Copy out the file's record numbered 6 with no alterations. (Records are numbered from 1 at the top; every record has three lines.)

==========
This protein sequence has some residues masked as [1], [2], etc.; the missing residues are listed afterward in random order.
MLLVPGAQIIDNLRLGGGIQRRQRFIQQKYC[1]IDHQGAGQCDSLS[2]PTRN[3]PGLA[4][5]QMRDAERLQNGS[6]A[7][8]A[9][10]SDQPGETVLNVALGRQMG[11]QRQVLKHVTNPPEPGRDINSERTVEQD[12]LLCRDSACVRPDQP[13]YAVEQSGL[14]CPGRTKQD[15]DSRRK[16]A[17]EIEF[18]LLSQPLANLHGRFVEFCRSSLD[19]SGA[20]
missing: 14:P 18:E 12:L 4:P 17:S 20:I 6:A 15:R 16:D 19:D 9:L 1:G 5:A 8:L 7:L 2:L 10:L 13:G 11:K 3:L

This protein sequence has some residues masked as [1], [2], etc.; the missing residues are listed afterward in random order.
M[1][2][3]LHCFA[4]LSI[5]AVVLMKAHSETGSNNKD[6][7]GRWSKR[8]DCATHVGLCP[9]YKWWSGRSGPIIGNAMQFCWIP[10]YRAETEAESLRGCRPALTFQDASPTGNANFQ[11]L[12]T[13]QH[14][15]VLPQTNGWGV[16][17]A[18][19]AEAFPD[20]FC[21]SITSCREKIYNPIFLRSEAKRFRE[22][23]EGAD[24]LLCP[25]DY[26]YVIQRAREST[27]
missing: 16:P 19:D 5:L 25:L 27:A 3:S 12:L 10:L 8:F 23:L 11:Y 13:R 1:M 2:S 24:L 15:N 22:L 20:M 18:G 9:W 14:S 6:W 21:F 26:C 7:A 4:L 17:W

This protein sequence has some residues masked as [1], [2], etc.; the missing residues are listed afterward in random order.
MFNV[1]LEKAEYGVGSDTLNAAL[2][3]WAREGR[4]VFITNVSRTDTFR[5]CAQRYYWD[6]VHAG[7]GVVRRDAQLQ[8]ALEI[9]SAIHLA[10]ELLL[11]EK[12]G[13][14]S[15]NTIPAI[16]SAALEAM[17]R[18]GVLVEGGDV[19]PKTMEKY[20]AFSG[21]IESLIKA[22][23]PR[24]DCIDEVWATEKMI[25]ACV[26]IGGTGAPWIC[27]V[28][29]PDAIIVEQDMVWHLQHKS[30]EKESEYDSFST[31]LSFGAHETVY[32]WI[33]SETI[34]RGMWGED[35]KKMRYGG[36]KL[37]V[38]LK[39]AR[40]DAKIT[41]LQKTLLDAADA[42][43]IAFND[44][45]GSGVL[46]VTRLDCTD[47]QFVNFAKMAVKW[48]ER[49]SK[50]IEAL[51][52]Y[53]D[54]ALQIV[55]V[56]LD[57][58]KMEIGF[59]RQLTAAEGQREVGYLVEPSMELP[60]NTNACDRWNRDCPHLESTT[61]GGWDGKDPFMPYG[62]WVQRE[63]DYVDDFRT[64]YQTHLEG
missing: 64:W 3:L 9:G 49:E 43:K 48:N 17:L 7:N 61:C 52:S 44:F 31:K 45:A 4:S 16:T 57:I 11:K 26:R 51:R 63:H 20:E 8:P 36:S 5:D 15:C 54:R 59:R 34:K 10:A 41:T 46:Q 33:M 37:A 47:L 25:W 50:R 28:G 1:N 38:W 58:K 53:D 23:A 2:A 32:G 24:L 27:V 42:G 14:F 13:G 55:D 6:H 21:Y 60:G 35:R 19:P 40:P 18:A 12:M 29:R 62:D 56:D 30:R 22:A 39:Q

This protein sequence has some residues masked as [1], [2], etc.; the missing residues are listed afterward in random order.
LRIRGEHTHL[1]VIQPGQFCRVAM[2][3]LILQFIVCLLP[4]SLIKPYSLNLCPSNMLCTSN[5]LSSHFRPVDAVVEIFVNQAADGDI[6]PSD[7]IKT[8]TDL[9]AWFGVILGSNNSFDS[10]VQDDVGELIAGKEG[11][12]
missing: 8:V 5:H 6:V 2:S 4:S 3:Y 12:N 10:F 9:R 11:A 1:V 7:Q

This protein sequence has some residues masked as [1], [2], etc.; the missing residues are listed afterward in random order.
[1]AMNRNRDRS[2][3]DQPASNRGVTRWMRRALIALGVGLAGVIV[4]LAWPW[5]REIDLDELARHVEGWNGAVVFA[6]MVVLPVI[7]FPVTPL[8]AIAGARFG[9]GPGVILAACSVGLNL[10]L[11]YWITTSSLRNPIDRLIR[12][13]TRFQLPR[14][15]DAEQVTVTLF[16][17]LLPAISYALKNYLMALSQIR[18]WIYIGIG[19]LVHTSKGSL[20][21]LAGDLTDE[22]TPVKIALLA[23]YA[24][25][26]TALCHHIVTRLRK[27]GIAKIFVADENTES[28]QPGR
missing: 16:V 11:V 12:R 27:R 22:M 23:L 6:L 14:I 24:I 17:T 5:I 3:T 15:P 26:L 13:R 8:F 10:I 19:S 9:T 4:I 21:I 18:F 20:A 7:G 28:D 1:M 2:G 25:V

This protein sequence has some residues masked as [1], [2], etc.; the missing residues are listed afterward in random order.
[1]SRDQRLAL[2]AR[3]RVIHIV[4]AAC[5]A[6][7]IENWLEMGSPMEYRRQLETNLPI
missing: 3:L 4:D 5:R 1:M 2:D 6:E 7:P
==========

This protein sequence has some residues masked as [1], [2], etc.; the missing residues are listed afterward in random order.
[1]SRDQRLAL[2]AR[3]RVIHIV[4]AAC[5]A[6][7]IENWLEMGSPMEYRRQLETNLPI
missing: 3:L 4:D 5:R 1:M 2:D 6:E 7:P